Singing is a way to resist – an interview with Rokia Traoré

Rokia Traore at Babel Med, photo: CCby Charlie Crooijmans

Even though there will be elections in Mali on 28 Juli, the situation remains insecure and dangerous. Lots of Malian musicians are touring around the world. Not only because they are very successful, but they also need to spread the message of solidarity and unity. One of those artists is Rokia Traoré. She was at the Babel Med 2013 to receive an award and to participate in a conference about Music in Resistance with Olev Reitov (Freemuse), Mariem Hassan, and Gennardo de Rosa (Musica Contre le Maffia). At one moment she was saying something about women in polygamous marriages who expresses themselves through singing. There wasn’t much time for her to elaborate on this subject, but afterwards she found a moment in her tight schedule to tell me more about it.

As a daughter of a Malian diplomat who was posted to the USA, Europe and the Middle East, Rokia Traoré has been more out of Africa than in during her childhood. One day – after het studies in Brussels – she decided to go back to Mali to search for a new Malian identity in music. In March her fifth album Beautiful Africa is released which shows that she is an adventurous singer-songwriter with a modern African sound. In short, she is an independent woman who knows what she wants and hearing her talk about polygamy made me very curious. I even didn’t realize that Mali has one of the world’s highest rates of polygamous marriage. Here you can find more information about this.

At the conference you compared the singing of women in polygamous marriages to protest songs. Can you tell me more about that?

“If men have several wives there is clearly a sort of frustration for one of the women in every day life. Yes, they have a fair way to live all together, which is beautiful. I admire them. I know that I will never be able to take part in it. But I know many people around me, cousins or friends who are in polygamy. Sometimes you see two, three wives of the same man talking together, going to events together, wearing the same clothes. Things like that. But in some situations it is very violent and negative, and they don’t say everything. In these situations you cannot talk frankly. The way to express themselves is to sing.”

Can you give an example?

“It’s like, me: I have been working, and I will sing to you something. For example, I will sing to you how was my night with the guy last night. Just to hurt you, I will sing, “Oh my night was beautiful, what a beautiful thing, having a strong man”. So this is the way to protest. The other would also sing, “ok, even if, I am the first wife and I am here”. So this is what you cannot say. When you have no way to express yourself in another way, it is simply very natural to sing. And it exists in so many cultures in different ways and in every day life.”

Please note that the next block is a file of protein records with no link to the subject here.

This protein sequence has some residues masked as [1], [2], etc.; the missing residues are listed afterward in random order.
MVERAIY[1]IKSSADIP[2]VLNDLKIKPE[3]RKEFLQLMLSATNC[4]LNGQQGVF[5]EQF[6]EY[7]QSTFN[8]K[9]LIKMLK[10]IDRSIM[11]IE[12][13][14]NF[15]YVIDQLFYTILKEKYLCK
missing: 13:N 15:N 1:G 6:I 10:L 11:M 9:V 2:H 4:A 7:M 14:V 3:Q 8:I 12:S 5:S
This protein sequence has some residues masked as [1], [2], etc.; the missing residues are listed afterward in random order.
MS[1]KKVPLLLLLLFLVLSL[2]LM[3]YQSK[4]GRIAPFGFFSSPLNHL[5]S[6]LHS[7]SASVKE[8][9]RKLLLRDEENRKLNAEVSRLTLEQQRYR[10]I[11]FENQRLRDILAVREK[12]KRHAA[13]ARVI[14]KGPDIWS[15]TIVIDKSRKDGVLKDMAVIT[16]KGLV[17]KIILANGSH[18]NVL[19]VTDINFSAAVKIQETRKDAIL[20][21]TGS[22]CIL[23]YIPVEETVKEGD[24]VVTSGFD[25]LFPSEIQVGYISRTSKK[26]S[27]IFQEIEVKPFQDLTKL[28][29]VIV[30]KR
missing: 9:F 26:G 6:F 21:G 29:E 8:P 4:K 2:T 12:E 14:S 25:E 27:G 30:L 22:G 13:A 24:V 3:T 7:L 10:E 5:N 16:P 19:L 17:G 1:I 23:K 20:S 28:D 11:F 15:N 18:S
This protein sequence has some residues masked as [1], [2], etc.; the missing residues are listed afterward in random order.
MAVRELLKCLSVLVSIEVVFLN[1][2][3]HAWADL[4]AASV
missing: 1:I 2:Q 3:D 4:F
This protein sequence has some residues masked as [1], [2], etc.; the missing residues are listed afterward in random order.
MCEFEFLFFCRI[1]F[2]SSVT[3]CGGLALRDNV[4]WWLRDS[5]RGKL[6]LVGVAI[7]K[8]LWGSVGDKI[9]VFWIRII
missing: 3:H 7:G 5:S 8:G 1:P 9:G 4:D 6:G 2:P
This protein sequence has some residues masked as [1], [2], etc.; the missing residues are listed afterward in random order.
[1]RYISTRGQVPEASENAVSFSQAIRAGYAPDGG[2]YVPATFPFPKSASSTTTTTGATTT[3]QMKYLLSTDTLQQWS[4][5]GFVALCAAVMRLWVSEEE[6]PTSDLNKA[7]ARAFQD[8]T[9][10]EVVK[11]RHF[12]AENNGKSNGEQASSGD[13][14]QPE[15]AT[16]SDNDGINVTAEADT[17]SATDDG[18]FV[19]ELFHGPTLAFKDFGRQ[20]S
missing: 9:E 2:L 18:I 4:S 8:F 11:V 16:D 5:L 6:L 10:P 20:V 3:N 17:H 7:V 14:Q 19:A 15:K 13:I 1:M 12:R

In singing you have to use words. Are there more ways to show resistance in music?

“In Africa this is probably stronger than in Western countries because of our culture of oral tradition. Singing is way to resist, to express what you can’t say or write. But we have to remind that it’s not just singing. Some musicians don’t sing, they are thinking. They have a career, but they use music in this career to make a statement. Even the way they develop the career in their music. Probably music is today one of the strongest way Africans can show for them what is Africa. Music and art, culture in general. So we have this thing making this music which becomes successful in Europe. But we still continue to show us through our music. There are certain artist who are able to make what they want, who have a real artistic project, continue to make things in a way you can feel what Africa today is. And you can hear that this is not European music. This is African music, not African classical music. African music today! Probably this is a way to resist and show that, yes, there are European and international institutions think how we must be and what they think our leaders must do. But this is what we would like to be. So probably this way of making music is also a way of resistance. Through the whole career and maybe I am talking about what I think my career must be. Just being myself and being a kind of image of a whole generation. What this generation thinks. They are as African inside Africa.”

You participated in several projects that support women.

“Yes, that’s right. The most recent one is the project “One Women”, written for UN Women. This song is written for women, it’s an united women project with many African and Chinese singers. It came out in the eighth of march, on International Women’s Day.”

In this article you can watch a recent video interview with Traoré with her vision for Mali and Africa.

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